My sense is that the Gravity has definitely been going upstream with such consistently fine (but relatively obscure) national acts in such a small market. These artists I loved so much are not the kind of people you’d expect to draw big crowds to see around here (though we did see Alejandro at the Birchmere in Alexandria in front of a near full house–which would probably be close to 1,000 people). But I also sense that the Gravity was pretty passive in marketing itself–“build it and sit back and watch them come.” Well, perhaps not. The only way I ever knew about a show there was via their website.
But let me tell you about Eric Taylor, because I doubt he will be playing around here again if the Gravity’s gone. In a kind of sad way, Eric and the Gravity were a perfect match.
I first heard of Eric Taylor as one mentioned for being part of a pretty amazing roots music scene around Houston, Texas in the 1970s. Townes Van Zandt.
Nanci Griffith (at one time Eric’s wife).
At one point, early on, I think many people thought that if anyone of this group might make it big it would be Eric. An amazing songwriter with a gravelly, soulful voice and a very expressive guitar. He released one record on a major label back then that was very well reviewed. But then drug troubles. Time in prison. Divorce. Obscurity.
So I didn’t know his music, only a vague recollection of his name when I stumbled onto a cut-out version of a new record of his, Scuffletown, seven or eight years ago in Plan 9. And the record blew my socks off. The best covers ever of Townes Van Zandt songs. Powerful, evocative original songs. An amazing version of the old blues song, “Delia.”
I tried to find everything I could of Eric’s. Near as I could tell, he only had recorded a few other albums. They were all very good. The song “Hemingway’s Shotgun” especially is as finely written as any song I know of.
When I learn that Eric is playing the Gravity, I am delighted and make sure we get there. During the show, Eric talked about having CDs available. So we check them out after the show, and I realize he has two CDs, The Great Divide (released 2005) and Hollywood Pocketknife (released 2007) I had never heard of.
Now, I work fairly hard at keeping up on new music of the type I like–weekly All-Music Guide new release reports, E-Music subscription, reading No Depression religiously, constantly checking Rhapsody. So, how did the music of one of my favorites escape my attention? Well, (like the Gravity) Eric apparently does not do much marketing. The CDs are not available via CD Baby or E-Music or Amazon or anywhere else except Eric’s website and at his concerts.
In a perfect world, everyone who might care would know about the great shows at the Gravity Lounge, a comfortable, inexpensive venue with nice food and a great beer selection. And everyone who might care would know about the great music of Eric Taylor. These two newly discovered CDs are both terrific if you like thoughtful and engaging story songs with a voice and guitar that go straight to the gut.
We don’t live in a perfect world, so I am grateful that almost in spite of themselves, I did learn of the Gravity and Eric Taylor. Their existence is at least a small basis for some hope.
so, after a barely there mention of peter broderick in our 3.24 concert calendar, i got a note from the publicist for this project, a broken consort:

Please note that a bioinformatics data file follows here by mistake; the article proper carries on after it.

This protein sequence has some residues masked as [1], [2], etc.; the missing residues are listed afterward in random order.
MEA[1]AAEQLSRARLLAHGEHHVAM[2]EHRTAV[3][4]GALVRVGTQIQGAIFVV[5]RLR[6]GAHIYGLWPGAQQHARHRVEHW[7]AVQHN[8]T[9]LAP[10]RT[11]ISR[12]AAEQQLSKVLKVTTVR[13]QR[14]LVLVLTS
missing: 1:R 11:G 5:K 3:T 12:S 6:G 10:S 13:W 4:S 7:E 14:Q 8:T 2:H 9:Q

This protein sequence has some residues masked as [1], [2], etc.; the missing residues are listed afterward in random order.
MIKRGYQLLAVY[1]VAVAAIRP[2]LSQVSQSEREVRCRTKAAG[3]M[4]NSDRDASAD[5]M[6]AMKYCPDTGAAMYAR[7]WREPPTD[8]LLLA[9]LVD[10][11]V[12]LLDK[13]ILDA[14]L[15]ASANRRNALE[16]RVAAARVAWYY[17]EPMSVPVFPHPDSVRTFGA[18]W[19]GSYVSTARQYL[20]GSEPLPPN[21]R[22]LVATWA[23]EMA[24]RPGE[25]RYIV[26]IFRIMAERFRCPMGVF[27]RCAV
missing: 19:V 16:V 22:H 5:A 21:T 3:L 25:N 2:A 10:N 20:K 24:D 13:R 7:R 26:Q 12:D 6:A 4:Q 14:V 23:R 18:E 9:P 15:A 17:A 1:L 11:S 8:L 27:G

my two year old and i listened to a preview song sent to us called the elder lie. eli’s review was, “this is a sad, sad and pretty song.” i pretty much agree. i was actually inclined to listen to more because i am a sucker for the cello. particularly a slightly-messed-up-disonant cello. this sound features prominantly in this work from richard skelton. here’s a bit more regarding the artist:
There are many layers to the work of Richard Skelton. I don’t just mean instrumentally, for there is so much more to him as an artist than simply the music. His work is inextrically bound up with emotion, with imagery, with history, with location, with nature, and even with poetry. While I have written about his spellbinding (now re-recorded and remastered) A Broken Consort project on here before, it may well be his Landings project which represents the apex of his achievements as an artist, combining all of the above elements into a cohesive, compelling narrative. With this first release under his own name Marking Time, he strips back much of this ornamentation to produce a work of immense clarity and focus.
i’m still trying to figure out the peter broderick/richard skelton connection. but it doesn’t really matter. a broken consort is worth listening to. and you could have seen peter broderick with efterklang last night in d.c…. all of these artists are good for late rainy march afternoon listening.
i’m not sure what to think…
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it’s been a birthday week off for this calendar-writer, but i’m sure you found something to see anyway, right?
anyway, from the state & our dear ben, here’s this week’s fill of action:
the little grill – open stage – 8.30pm
& just in case:
the pub – most wanted – 21+
kronos (staunton) – teddy bear picnic, ten trick pony – 7.30pm
the pub – kieth bryant w/ ironhorse – 21+
& just in case:
old cabel hall (c’ville) – the virginia world music festival – 12pm
clementine – a sense of wonder (movie – silent spring author rachel carson) – 7.30pm
p.s.: plan ahead
4.9.09 – the little grill – danny schmidt
5.24.09 – fry’s spring beach club (cville) – bonnie prince billy